Well, the pros of bond funds are the same as for stock funds. Namely, you get professional research and management, and you get lots of diversification for your dollar. You can also reinvest bond payouts automatically - something you can't do with individual bonds. Lastly, it's easier to sell shares of bond funds than individual bonds.
The biggest drawback to bond funds is that they don't have a fixed maturity, so neither your principal nor your income is as certain as it would be with individual bonds. Fund managers are constantly buying and selling bonds in their portfolios. That means your interest payments will vary, as will the fund's share price.
Technically known as an "open-end company," a mutual fund is an investment company that pools money from many investors and invests it based on specific investment goals. The mutual fund raises money by selling its own shares to investors. The money is used to purchase a portfolio of stocks, bonds, short-term money-market instruments, other securities or assets, or some combination of these investments. Each share represents an ownership slice of the fund and gives the investor a proportional right, based on the number of shares he or she owns, to income and capital gains that the fund generates from its investments.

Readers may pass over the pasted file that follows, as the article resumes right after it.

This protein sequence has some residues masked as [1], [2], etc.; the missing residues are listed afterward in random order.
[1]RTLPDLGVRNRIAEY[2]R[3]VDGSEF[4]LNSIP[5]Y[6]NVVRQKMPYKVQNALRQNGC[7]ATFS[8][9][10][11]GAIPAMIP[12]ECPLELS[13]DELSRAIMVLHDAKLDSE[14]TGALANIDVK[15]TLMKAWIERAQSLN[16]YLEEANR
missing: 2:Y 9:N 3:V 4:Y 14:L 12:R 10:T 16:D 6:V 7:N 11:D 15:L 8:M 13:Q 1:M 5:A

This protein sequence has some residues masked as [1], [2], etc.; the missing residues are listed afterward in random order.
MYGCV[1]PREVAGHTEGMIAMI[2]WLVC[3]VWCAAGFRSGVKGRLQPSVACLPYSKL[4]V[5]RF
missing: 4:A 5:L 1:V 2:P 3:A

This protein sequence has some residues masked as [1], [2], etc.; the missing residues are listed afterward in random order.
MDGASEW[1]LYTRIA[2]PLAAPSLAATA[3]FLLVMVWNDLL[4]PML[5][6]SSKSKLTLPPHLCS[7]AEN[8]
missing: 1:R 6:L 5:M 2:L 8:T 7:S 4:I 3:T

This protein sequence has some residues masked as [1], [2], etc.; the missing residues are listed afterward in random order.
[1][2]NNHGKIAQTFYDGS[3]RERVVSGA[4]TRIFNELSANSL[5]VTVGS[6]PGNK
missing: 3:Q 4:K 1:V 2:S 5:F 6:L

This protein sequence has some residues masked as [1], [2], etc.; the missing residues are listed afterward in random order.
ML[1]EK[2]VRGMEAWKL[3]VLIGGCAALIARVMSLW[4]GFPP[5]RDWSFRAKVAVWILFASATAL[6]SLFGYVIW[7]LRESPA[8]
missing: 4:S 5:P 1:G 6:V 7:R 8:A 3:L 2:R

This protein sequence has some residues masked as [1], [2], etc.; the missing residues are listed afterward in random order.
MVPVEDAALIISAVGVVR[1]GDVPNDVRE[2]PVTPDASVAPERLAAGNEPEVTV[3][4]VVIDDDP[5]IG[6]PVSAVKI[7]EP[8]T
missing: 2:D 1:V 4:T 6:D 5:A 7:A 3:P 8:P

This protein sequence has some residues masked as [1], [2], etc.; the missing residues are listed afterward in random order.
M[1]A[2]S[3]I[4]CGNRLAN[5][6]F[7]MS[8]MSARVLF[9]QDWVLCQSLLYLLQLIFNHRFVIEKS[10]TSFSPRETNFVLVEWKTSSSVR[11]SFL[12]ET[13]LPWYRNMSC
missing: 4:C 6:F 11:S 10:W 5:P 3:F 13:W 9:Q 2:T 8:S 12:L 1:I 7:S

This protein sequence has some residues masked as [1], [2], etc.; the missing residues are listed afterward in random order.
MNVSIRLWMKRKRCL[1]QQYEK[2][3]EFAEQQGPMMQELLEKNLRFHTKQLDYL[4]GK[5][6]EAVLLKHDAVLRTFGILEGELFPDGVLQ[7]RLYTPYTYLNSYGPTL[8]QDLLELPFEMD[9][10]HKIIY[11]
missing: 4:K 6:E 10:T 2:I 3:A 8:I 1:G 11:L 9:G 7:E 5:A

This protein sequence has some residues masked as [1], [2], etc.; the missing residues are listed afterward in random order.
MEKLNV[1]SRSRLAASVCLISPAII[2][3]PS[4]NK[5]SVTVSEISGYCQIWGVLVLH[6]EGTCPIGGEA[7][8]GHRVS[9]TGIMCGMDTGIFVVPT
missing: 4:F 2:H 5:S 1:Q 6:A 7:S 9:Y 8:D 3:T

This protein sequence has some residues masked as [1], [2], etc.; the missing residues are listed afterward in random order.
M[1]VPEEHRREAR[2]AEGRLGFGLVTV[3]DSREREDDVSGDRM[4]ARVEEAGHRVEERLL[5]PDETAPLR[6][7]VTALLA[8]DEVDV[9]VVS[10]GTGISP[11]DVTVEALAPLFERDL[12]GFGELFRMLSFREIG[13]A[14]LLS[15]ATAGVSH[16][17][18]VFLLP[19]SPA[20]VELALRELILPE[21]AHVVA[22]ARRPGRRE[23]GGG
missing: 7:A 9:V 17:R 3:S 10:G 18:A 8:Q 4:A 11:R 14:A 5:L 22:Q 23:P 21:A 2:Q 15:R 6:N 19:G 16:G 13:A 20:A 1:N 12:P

The particular investments a fund makes are determined by its objectives and, in the case of an actively managed fund, by the investment style and skill of the fund's professional manager or managers. The holdings of the mutual fund are known as its underlying investments, and the performance of those investments, minus fund fees, determine the fund's investment return
While there are literally thousands of individual mutual funds, there are only a handful of major fund categories:
- Stock funds invest in stocks
- Bond funds invest in bonds
- Balanced funds invest in a combination of stocks and bonds
- Money market funds invest in very short-term investments and are sometimes described as cash equivalents
Most fund companies also offer one or more money market funds, which make very short-term investments and are sometimes described as cash equivalents.
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